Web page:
As an art history nerd, I’ve read a couple of books about the Isabella Stewart Gardner Museum’s heist. Can you tell me about what it was like to guard art there in the aftermath?
Well, that happened in 1990 and I was 12 years old and living in the suburbs. So I had nothing to do with it! But when I was guarding there, there was one particular gallery that had been hit the hardest by the thieves, the Dutch Room, where they took a Rembrandt and a Vermeer. The stipulations in Gardner’s will state that nothing can be moved or changed in the museum. So when the thieves came, they cut the paintings out from their frames and rolled them up, which probably damaged them. So even if we ever do find these things, they’re not gonna look the same.
But the empty frames are still there. Sometimes when I would be guarding in the Dutch Room, visitors would come in and they would ask to see the stolen art. Well, you can’t see the stolen art—because it’s missing! It’s almost like conceptual art, the empty frames.
Museum work falls under the same kind of category as teaching, where people tell you, “Oh, that’s a noble profession; you’re doing a good thing for society.” But they don’t always consider whether you’re getting basic human dignities like fair pay and health care. Have you always thought that unions in the art world were going to be important or did you see yourself getting more informed over time?
Maybe a silver lining to the tragedy of the pandemic is that a lot of workers finally said, “You know what, billionaires are making more and more money and we’re still making the same, and it’s just not right.” I’ve always been pro-union—not to say I’m blindly pro-union, because any system, any organization, can become corrupt or flawed in some way.
When I was at the Harvard Museum, there was already a union there, so I got involved with it back then. I was a union secretary there, so I sat in on some contract negotiations, and I saw the inner workings of how a union operates. I’m glad I had that experience under my belt when I got more involved with the union here [at the BMA]. The youngsters started the BMA Union and they were kind of revolutionary about it. I was like, “Okay, I’m with you, but let’s do this right.” And they did, to their credit.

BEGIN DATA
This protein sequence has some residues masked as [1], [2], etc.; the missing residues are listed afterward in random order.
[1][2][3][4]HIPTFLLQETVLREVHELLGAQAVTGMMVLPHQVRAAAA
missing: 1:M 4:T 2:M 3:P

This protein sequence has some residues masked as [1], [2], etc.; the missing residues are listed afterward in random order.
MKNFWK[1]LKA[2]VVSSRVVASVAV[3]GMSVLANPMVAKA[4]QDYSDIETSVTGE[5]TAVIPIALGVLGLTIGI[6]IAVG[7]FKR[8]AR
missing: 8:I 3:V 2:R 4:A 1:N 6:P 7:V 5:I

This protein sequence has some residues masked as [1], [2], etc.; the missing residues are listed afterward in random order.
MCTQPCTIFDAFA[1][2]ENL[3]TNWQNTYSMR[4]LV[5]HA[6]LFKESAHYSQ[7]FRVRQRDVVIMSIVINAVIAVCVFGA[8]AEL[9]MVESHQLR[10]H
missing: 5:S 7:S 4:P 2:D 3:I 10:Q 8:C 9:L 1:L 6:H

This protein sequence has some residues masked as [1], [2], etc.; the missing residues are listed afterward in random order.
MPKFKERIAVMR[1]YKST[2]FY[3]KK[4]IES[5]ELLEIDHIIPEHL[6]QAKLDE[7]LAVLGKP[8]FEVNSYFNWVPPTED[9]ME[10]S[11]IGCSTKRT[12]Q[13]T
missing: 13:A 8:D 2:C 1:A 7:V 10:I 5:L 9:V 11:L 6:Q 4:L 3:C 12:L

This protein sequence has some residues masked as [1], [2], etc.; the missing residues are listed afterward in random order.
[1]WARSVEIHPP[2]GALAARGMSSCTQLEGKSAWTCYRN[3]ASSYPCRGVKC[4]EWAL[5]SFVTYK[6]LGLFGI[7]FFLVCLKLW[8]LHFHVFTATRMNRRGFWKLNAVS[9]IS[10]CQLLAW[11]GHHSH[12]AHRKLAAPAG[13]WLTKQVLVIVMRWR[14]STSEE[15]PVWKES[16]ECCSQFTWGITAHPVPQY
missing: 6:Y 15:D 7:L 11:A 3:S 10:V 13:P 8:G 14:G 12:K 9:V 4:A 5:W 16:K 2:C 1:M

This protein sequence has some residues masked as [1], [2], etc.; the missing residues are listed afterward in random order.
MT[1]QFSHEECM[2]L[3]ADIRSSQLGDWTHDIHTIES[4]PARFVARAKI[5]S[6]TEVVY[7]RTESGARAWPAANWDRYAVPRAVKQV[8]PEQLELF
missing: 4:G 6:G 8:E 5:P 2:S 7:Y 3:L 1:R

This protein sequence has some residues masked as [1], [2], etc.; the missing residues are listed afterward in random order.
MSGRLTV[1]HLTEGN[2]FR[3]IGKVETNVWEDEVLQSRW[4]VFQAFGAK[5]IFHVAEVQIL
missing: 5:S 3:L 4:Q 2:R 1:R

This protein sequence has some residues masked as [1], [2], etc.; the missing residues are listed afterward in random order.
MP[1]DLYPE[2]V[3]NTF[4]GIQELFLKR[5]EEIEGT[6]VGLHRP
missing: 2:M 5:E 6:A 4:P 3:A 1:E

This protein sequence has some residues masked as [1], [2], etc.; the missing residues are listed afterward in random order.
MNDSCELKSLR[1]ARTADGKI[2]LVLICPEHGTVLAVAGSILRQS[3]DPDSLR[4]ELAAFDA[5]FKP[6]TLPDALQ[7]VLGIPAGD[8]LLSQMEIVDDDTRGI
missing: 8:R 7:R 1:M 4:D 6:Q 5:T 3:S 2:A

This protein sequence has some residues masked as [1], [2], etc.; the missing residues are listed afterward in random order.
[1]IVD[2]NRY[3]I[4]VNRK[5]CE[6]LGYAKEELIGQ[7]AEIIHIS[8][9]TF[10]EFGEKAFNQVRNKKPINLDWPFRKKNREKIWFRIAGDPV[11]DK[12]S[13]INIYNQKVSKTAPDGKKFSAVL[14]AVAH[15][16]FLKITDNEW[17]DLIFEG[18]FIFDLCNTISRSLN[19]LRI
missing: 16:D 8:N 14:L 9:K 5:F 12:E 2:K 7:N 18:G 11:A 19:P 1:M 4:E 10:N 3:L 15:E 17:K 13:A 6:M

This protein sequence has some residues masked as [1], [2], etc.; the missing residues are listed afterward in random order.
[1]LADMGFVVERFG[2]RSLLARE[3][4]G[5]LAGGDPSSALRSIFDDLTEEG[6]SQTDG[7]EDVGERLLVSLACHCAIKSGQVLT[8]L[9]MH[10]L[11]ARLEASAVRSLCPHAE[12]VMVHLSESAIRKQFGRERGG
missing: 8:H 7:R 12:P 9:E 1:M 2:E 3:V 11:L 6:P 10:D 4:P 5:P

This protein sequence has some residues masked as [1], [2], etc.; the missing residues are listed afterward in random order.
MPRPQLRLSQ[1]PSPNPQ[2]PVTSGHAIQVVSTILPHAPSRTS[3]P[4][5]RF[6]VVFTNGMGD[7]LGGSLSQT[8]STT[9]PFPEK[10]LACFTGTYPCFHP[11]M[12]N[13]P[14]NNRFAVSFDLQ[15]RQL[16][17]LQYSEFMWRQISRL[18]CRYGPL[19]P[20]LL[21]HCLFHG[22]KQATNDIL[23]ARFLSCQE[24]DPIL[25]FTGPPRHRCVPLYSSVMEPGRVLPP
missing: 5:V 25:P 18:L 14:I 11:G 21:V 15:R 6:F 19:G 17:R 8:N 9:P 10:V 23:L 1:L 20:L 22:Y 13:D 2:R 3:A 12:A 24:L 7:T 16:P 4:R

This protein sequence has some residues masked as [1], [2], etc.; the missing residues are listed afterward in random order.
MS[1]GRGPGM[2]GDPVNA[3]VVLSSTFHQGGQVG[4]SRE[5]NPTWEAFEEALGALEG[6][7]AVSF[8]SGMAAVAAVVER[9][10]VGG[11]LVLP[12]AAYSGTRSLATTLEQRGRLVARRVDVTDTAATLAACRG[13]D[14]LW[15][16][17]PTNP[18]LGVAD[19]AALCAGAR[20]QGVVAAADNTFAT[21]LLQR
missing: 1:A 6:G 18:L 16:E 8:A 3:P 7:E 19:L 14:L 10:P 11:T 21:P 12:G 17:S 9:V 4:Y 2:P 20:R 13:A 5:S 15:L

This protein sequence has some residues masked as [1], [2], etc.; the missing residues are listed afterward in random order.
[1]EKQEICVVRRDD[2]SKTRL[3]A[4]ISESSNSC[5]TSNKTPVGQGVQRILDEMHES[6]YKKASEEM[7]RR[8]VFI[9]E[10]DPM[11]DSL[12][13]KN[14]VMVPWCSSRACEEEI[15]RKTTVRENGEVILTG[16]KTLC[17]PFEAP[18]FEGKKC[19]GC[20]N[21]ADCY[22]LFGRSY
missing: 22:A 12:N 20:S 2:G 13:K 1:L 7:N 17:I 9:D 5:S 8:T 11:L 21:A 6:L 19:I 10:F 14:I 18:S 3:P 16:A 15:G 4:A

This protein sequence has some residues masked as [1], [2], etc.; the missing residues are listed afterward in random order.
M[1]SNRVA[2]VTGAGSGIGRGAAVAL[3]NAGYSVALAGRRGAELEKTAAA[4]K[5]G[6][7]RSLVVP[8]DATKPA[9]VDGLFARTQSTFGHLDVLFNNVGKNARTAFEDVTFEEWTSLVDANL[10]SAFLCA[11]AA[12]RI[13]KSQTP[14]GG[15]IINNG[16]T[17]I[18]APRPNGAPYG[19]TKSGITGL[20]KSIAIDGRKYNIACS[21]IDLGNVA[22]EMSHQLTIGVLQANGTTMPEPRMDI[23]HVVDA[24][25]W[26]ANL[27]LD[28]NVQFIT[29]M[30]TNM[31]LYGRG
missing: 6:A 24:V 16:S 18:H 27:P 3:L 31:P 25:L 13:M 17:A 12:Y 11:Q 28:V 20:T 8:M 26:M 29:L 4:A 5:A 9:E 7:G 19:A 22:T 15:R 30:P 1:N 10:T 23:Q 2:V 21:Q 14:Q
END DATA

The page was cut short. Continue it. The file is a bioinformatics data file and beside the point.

Do you believe in astrology? If so, what insights can your signs give our readers into your personality and mindset?
I don’t really believe in astrology, but the topic does come up a lot at work. When it’s slow at the museum, and a bunch of guards are standing around, a discussion about star signs will definitely come up at some point. I’m an Aquarius. And yes, I do believe that is the best star sign. But no, I don’t believe in any of it either.
What are the last three emojis you used? Have you given up emojis?
I don’t believe in emojis either. Just kidding. To be honest, I hardly use them. I’m part of an ongoing group text with people at work that wash the outdoor sculptures. In the group chat, people are always using all these cool emojis, especially to say more complicated things than emojis really allow. You know, there’s no “statue” or “sculpture” emoji. What’s up with that?
What would your teenage self think about the direction of your life so far? Is there anything you’d say to younger you if you could visit yourself Back to the Future style?
I’m not sure what my teenage self would think of me. He probably wouldn’t even recognize me. I’ve put on a few pounds over the years! But if I could tell him anything, it would be something like, “Well, it’s probably not at all what you think it’s going to be… But just the same, keep on doing what you’re doing.”
Check out more of Dereck Mangus’ work at his website: https://www.dsmangus.com/.